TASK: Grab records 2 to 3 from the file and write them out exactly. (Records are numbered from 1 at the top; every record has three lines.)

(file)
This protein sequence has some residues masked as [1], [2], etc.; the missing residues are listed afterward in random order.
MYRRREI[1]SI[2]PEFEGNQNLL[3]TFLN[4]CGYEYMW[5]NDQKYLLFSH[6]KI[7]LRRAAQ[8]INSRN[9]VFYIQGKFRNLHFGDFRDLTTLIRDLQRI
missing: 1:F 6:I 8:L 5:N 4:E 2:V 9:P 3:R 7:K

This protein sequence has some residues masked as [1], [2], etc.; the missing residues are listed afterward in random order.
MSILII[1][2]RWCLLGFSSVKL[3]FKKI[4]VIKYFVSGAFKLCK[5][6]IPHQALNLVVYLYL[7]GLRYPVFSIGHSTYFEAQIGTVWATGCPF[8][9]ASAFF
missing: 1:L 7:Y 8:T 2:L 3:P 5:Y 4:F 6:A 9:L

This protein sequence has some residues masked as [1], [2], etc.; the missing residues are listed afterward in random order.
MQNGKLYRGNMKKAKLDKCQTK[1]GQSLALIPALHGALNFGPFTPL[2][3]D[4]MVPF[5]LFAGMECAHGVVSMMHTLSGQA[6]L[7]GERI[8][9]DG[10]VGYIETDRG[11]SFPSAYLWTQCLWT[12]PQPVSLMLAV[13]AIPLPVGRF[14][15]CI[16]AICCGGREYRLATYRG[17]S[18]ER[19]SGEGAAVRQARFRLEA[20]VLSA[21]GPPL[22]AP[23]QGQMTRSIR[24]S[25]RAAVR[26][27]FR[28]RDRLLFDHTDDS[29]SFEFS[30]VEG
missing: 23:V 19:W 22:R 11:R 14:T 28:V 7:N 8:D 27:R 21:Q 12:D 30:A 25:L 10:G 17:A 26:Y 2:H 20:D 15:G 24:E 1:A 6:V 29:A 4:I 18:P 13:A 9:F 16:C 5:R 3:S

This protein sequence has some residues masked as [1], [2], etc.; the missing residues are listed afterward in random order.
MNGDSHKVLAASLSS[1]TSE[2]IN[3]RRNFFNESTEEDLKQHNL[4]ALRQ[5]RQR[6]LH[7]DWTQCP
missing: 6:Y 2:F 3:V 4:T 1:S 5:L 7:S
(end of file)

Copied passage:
This protein sequence has some residues masked as [1], [2], etc.; the missing residues are listed afterward in random order.
MSILII[1][2]RWCLLGFSSVKL[3]FKKI[4]VIKYFVSGAFKLCK[5][6]IPHQALNLVVYLYL[7]GLRYPVFSIGHSTYFEAQIGTVWATGCPF[8][9]ASAFF
missing: 1:L 7:Y 8:T 2:L 3:P 5:Y 4:F 6:A 9:L

This protein sequence has some residues masked as [1], [2], etc.; the missing residues are listed afterward in random order.
MQNGKLYRGNMKKAKLDKCQTK[1]GQSLALIPALHGALNFGPFTPL[2][3]D[4]MVPF[5]LFAGMECAHGVVSMMHTLSGQA[6]L[7]GERI[8][9]DG[10]VGYIETDRG[11]SFPSAYLWTQCLWT[12]PQPVSLMLAV[13]AIPLPVGRF[14][15]CI[16]AICCGGREYRLATYRG[17]S[18]ER[19]SGEGAAVRQARFRLEA[20]VLSA[21]GPPL[22]AP[23]QGQMTRSIR[24]S[25]RAAVR[26][27]FR[28]RDRLLFDHTDDS[29]SFEFS[30]VEG
missing: 23:V 19:W 22:R 11:R 14:T 28:V 7:N 8:D 27:R 21:Q 12:D 30:A 25:L 10:G 17:A 26:Y 2:H 20:D 15:G 24:E 1:A 6:V 29:A 4:I 18:P 13:A 9:F 16:C 5:R 3:S